In the web.xml, we declare the servlet SpringDispatcherServlet which comes from Spring’s class org.springframework.web.servlet.DispatcherServlet, and this servlet is mapped to handle all requests coming to the application, as denoted by the URL pattern “/”.
We also configure the Spring’s configuration file via a parameter of the servlet, the contextConfigLocation, so let create a file called spring-context.xml and put it under the WebContent/WEB-INF directory.

Configuring Spring

We don’t need to put much XML stuffs to configure Spring MVC working with our application, and since Spring 3, developers can use annotation in Java classes to declare Controller class, mappings… so the XML configuration is very simple. Open the spring-context.xml file, add the following lines of code:

XML Code: The Spring configuration file
<?xml version="1.0" encoding="UTF-8"?>
<beans xmlns="http://www.springframework.org/schema/beans"
   xmlns:xsi="http://www.w3.org/2001/XMLSchema-instance"
   xmlns:mvc="http://www.springframework.org/schema/mvc"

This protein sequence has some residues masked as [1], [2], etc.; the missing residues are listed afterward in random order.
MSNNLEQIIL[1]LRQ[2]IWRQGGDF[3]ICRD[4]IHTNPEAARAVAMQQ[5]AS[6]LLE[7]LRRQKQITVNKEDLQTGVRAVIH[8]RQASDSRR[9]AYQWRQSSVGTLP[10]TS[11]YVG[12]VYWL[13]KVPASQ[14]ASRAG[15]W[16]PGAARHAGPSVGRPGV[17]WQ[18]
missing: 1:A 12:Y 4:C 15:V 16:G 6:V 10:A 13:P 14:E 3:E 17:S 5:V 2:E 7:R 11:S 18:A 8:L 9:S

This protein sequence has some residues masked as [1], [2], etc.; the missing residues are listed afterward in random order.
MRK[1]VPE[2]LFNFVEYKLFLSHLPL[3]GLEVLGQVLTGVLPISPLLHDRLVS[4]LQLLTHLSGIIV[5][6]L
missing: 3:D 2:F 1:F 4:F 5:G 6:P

xmlns:context="http://www.springframework.org/schema/context"
   xsi:schemaLocation="
       [url]http://www.springframework.org/schema/mvc[/url] [url]http://www.springframework.org/schema/mvc/spring-mvc-3.0.xsd[/url]
       [url]http://www.springframework.org/schema/beans[/url] [url]http://www.springframework.org/schema/beans/spring-beans-3.0.xsd[/url]
       [url]http://www.springframework.org/schema/context[/url] http://www.springframework.org/schema/context/spring-context-3.0.xsd">

   <context:component-scan base-package="com.spring.study" />

   <mvc:annotation-driven />

    <bean class="org.springframework.web.servlet.view.InternalResourceViewResolver">
        <property name="prefix" value="/WEB-INF/jsp/" />
        <property name="suffix" value=".jsp" />
    </bean>
</beans>
The tag <context:component-scan /> tells Spring autodect all classes under the specified package and register them as corresponding beans. We will write a controller class by using annotation, and Spring will autodetect the controller and register it as controller bean.
The tag <mvc:annotation-driven /> tells Spring to do a number things but for MVC, the framework should dispatch all incoming requests to the registered controllers.

We define only one bean in the configuration file, the InternalResourceViewResolver bean, to map the logical names of views requested from the controller with the actual JSP files. The property prefix and suffix will add prefixes and suffixes to the view’s names. Our JSP files will be put under WEB-INF/jsp directory, so let’s create that directory now.

Writing the model